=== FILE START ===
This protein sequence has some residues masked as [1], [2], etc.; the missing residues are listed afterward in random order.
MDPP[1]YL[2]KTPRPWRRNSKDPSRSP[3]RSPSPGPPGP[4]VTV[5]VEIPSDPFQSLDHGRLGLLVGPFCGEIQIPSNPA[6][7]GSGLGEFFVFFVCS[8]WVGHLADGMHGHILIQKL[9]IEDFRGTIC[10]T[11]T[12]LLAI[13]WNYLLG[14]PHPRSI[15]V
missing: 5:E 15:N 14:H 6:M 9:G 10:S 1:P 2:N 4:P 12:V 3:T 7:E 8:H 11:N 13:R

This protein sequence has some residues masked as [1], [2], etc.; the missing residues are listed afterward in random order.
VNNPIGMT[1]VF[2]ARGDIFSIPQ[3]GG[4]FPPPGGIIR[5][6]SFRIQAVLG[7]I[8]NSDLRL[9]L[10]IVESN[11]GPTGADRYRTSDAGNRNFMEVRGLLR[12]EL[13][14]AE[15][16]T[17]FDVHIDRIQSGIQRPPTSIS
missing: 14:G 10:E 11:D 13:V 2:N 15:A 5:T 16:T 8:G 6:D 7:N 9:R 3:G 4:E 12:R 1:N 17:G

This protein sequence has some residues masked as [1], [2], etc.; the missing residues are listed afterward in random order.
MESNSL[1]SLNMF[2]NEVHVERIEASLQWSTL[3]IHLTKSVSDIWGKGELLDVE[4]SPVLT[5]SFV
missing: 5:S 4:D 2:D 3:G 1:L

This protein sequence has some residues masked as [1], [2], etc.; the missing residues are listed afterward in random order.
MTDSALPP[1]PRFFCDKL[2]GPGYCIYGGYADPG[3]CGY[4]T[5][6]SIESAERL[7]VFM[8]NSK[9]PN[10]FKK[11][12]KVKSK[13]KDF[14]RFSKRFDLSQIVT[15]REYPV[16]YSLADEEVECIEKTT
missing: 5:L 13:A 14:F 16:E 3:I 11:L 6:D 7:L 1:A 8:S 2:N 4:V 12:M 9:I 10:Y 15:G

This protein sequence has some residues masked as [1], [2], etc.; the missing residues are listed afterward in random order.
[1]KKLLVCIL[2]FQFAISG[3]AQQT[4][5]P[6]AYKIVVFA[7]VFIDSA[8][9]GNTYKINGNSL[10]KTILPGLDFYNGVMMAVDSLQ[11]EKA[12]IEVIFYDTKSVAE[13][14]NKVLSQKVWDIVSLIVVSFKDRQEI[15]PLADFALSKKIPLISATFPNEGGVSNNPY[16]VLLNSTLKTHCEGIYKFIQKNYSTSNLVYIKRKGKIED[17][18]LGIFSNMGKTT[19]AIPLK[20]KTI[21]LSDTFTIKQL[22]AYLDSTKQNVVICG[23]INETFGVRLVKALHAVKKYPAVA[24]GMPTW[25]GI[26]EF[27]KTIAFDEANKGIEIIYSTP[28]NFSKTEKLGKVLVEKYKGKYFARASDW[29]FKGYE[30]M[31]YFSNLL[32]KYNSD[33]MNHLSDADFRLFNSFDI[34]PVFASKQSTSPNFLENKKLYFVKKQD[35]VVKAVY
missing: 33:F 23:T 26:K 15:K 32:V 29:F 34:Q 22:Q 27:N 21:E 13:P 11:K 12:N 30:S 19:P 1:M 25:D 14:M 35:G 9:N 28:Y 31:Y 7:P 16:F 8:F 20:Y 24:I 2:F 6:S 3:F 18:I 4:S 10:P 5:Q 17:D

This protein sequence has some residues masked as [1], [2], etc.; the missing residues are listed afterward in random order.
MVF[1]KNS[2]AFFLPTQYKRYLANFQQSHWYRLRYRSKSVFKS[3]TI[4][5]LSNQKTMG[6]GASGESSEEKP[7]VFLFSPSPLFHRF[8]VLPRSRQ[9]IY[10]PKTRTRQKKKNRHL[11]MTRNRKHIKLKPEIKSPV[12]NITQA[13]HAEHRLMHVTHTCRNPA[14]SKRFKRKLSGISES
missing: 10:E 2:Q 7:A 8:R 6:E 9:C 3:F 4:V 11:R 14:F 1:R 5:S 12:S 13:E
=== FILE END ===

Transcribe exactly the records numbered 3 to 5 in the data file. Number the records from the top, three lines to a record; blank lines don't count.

This protein sequence has some residues masked as [1], [2], etc.; the missing residues are listed afterward in random order.
MESNSL[1]SLNMF[2]NEVHVERIEASLQWSTL[3]IHLTKSVSDIWGKGELLDVE[4]SPVLT[5]SFV
missing: 5:S 4:D 2:D 3:G 1:L

This protein sequence has some residues masked as [1], [2], etc.; the missing residues are listed afterward in random order.
MTDSALPP[1]PRFFCDKL[2]GPGYCIYGGYADPG[3]CGY[4]T[5][6]SIESAERL[7]VFM[8]NSK[9]PN[10]FKK[11][12]KVKSK[13]KDF[14]RFSKRFDLSQIVT[15]REYPV[16]YSLADEEVECIEKTT
missing: 5:L 13:A 14:F 16:E 3:I 11:L 6:D 7:L 1:A 8:S 2:N 4:V 12:M 9:I 10:Y 15:G

This protein sequence has some residues masked as [1], [2], etc.; the missing residues are listed afterward in random order.
[1]KKLLVCIL[2]FQFAISG[3]AQQT[4][5]P[6]AYKIVVFA[7]VFIDSA[8][9]GNTYKINGNSL[10]KTILPGLDFYNGVMMAVDSLQ[11]EKA[12]IEVIFYDTKSVAE[13][14]NKVLSQKVWDIVSLIVVSFKDRQEI[15]PLADFALSKKIPLISATFPNEGGVSNNPY[16]VLLNSTLKTHCEGIYKFIQKNYSTSNLVYIKRKGKIED[17][18]LGIFSNMGKTT[19]AIPLK[20]KTI[21]LSDTFTIKQL[22]AYLDSTKQNVVICG[23]INETFGVRLVKALHAVKKYPAVA[24]GMPTW[25]GI[26]EF[27]KTIAFDEANKGIEIIYSTP[28]NFSKTEKLGKVLVEKYKGKYFARASDW[29]FKGYE[30]M[31]YFSNLL[32]KYNSD[33]MNHLSDADFRLFNSFDI[34]PVFASKQSTSPNFLENKKLYFVKKQD[35]VVKAVY
missing: 33:F 23:T 26:K 15:K 32:V 29:F 34:Q 22:Q 27:N 21:E 13:P 11:K 12:N 30:S 19:P 1:M 25:D 14:M 35:G 9:N 28:Y 31:Y 7:P 16:F 8:F 20:Y 24:I 2:F 6:S 3:F 18:I 4:S 10:P 5:Q 17:D